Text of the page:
18 May 2006

Michael was latest in a sad litany of sectarian murder victims: Bishop

Belfast Telegraph

By Debra Douglas
18 May 2006

Schoolboy Michael McIlveen was murdered by people whose lives have been scarred by growing up in an atmosphere polluted by sectarian hatred, mourners at his funeral were told.

Addressing around 1,000 mourners at the popular teenager's funeral in Ballymena yesterday, Bishop of Down and Connor, the Most Reverend Patrick Walsh, said Michael joined the "long, sad litany of those murdered by sectarian hatred".

He said: "Over my years as Bishop in this diocese, I have presided at the funerals of so many victims of murder, many of them, like Michael, young people - murdered by people, often young people, whose own lives have been scarred by growing up in an atmosphere polluted by sectarian hatred."

Bishop Walsh said it was vital that those who had condemned the brutal murder of the Catholic teenager join together as one.

"There must be a united voice, a united voice which does not stop short with condemnation of murder, which is, of course, the ultimate depravity, but a united voice which must be heard on issues of justice, of equality, of rights - issues which must be, which are, the concern of the entire community," he said.

"There must be a united voice condemning all manifestations of sectarianism: graffiti; murals; the painting of kerbs to mark out territory; proclaiming this is a 'no go' area for the other side; the flaunting of flags, including the disrespectful flaunting of national flags; provocative marches - one could go on and on."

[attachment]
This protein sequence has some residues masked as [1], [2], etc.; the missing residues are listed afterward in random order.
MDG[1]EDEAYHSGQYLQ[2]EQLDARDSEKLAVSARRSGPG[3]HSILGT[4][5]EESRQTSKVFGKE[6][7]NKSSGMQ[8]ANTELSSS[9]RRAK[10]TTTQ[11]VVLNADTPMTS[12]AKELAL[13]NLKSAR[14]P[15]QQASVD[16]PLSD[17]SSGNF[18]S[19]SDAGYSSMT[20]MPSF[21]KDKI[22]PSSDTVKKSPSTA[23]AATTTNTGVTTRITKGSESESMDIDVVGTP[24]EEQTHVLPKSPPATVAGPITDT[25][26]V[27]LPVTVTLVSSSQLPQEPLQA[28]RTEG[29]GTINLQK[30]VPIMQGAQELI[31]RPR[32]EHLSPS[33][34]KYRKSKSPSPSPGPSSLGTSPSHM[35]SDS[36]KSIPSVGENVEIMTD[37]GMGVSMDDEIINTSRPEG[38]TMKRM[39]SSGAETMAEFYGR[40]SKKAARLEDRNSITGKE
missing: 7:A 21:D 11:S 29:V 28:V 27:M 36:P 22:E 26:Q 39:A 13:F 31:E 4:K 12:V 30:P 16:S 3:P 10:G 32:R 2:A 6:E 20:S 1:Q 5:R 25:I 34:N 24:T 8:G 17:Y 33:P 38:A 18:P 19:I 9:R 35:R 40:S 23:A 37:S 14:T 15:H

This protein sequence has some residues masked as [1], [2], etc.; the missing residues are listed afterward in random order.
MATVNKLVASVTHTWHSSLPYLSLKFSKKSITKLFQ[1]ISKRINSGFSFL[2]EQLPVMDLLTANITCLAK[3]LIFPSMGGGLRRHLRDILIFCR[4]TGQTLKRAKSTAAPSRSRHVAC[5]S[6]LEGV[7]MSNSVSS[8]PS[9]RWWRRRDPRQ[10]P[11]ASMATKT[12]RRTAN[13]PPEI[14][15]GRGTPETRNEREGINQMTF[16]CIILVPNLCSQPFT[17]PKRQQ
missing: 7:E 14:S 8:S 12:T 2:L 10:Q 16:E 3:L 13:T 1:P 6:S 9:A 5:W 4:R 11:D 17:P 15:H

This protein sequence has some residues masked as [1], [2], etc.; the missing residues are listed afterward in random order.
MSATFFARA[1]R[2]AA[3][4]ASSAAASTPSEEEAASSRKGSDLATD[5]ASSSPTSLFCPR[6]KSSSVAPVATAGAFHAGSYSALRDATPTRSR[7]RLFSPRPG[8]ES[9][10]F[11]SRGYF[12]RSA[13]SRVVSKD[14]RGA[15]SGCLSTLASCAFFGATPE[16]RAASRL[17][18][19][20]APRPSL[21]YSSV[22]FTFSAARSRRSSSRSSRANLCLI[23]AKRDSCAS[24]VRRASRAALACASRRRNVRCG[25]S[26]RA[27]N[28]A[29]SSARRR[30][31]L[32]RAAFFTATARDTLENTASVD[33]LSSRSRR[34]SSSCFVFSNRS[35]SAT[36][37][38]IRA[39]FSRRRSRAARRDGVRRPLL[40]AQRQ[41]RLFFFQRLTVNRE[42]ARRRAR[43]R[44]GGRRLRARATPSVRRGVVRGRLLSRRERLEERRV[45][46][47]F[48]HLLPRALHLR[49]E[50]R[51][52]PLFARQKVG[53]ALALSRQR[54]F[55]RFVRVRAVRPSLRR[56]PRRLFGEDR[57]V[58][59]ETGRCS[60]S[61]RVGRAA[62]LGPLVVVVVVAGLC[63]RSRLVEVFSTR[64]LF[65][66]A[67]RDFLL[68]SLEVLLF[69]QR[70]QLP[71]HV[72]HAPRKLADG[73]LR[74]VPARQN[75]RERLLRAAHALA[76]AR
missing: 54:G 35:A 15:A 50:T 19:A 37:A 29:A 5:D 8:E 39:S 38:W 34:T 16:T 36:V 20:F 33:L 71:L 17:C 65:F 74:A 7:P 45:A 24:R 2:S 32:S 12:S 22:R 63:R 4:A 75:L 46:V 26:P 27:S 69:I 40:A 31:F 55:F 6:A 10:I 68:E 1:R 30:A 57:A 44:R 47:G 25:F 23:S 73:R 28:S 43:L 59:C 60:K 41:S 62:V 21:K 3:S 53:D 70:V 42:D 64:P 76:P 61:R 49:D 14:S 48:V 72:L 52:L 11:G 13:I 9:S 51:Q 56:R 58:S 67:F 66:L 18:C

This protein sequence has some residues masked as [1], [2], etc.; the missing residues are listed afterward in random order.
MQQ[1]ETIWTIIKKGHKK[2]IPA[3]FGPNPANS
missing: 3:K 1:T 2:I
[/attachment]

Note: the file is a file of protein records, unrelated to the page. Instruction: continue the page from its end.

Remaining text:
His sentiments were echoed by Father Paul Symonds who said Michael's brutal murder won't have been in vain if it leads to a new vision for Ballymena and for Northern Ireland.

Describing his death as "wanton murder", he said it was important not to cling to the past.

"The challenge now is to open ourselves to the influence of his death," he said.

"Even in the past week there have been signs of new relationships, dialogue between those who formerly would not speak to each other, a reaching out of love across the divide.

"The McIlveen family have been deeply touched by the wave of sympathy and compassion which has come to them from Protestants, not only from neighbours near and far, but also from the Protestant churches.

"We must grasp this opportunity of a new beginning, aware that cynical and negative voices will try to stifle the good that God can bring from the evil of Michael's death."

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